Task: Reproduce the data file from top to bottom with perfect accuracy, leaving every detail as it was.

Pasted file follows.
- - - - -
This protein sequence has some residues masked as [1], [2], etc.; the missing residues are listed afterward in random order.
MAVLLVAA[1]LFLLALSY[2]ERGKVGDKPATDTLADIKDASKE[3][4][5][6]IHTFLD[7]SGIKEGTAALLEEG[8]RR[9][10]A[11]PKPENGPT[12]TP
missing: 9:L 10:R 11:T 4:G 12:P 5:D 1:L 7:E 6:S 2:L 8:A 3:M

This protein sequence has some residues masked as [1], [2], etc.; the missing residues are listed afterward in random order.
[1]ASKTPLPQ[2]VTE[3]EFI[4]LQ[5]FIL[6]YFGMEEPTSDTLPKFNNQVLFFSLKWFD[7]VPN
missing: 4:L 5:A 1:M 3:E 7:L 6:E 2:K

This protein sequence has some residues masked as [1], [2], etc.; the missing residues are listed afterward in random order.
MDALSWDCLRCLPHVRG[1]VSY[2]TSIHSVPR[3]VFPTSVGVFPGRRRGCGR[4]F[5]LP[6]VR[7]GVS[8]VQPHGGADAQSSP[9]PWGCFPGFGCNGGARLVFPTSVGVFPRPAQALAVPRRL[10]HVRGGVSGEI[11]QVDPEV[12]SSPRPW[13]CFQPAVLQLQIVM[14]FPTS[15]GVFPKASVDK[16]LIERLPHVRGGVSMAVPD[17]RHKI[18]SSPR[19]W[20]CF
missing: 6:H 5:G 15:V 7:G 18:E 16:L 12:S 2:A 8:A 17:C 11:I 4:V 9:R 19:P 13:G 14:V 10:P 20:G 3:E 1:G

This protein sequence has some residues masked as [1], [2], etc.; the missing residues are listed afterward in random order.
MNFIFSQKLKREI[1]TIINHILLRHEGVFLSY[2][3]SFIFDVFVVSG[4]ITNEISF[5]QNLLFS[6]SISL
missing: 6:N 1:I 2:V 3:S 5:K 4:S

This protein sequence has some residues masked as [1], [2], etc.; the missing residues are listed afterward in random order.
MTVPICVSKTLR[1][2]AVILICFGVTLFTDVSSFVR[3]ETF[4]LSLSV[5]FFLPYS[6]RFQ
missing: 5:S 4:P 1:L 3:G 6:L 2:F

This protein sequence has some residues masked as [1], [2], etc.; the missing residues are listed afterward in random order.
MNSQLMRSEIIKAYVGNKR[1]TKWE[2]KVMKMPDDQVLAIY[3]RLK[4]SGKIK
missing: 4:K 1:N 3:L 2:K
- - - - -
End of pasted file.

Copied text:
This protein sequence has some residues masked as [1], [2], etc.; the missing residues are listed afterward in random order.
MAVLLVAA[1]LFLLALSY[2]ERGKVGDKPATDTLADIKDASKE[3][4][5][6]IHTFLD[7]SGIKEGTAALLEEG[8]RR[9][10]A[11]PKPENGPT[12]TP
missing: 9:L 10:R 11:T 4:G 12:P 5:D 1:L 7:E 6:S 2:L 8:A 3:M

This protein sequence has some residues masked as [1], [2], etc.; the missing residues are listed afterward in random order.
[1]ASKTPLPQ[2]VTE[3]EFI[4]LQ[5]FIL[6]YFGMEEPTSDTLPKFNNQVLFFSLKWFD[7]VPN
missing: 4:L 5:A 1:M 3:E 7:L 6:E 2:K

This protein sequence has some residues masked as [1], [2], etc.; the missing residues are listed afterward in random order.
MDALSWDCLRCLPHVRG[1]VSY[2]TSIHSVPR[3]VFPTSVGVFPGRRRGCGR[4]F[5]LP[6]VR[7]GVS[8]VQPHGGADAQSSP[9]PWGCFPGFGCNGGARLVFPTSVGVFPRPAQALAVPRRL[10]HVRGGVSGEI[11]QVDPEV[12]SSPRPW[13]CFQPAVLQLQIVM[14]FPTS[15]GVFPKASVDK[16]LIERLPHVRGGVSMAVPD[17]RHKI[18]SSPR[19]W[20]CF
missing: 6:H 5:G 15:V 7:G 18:E 16:L 12:S 2:A 8:A 17:C 11:I 4:V 9:R 19:P 13:G 14:V 10:P 20:G 3:E 1:G

This protein sequence has some residues masked as [1], [2], etc.; the missing residues are listed afterward in random order.
MNFIFSQKLKREI[1]TIINHILLRHEGVFLSY[2][3]SFIFDVFVVSG[4]ITNEISF[5]QNLLFS[6]SISL
missing: 6:N 1:I 2:V 3:S 5:K 4:S

This protein sequence has some residues masked as [1], [2], etc.; the missing residues are listed afterward in random order.
MTVPICVSKTLR[1][2]AVILICFGVTLFTDVSSFVR[3]ETF[4]LSLSV[5]FFLPYS[6]RFQ
missing: 5:S 4:P 1:L 3:G 6:L 2:F

This protein sequence has some residues masked as [1], [2], etc.; the missing residues are listed afterward in random order.
MNSQLMRSEIIKAYVGNKR[1]TKWE[2]KVMKMPDDQVLAIY[3]RLK[4]SGKIK
missing: 4:K 1:N 3:L 2:K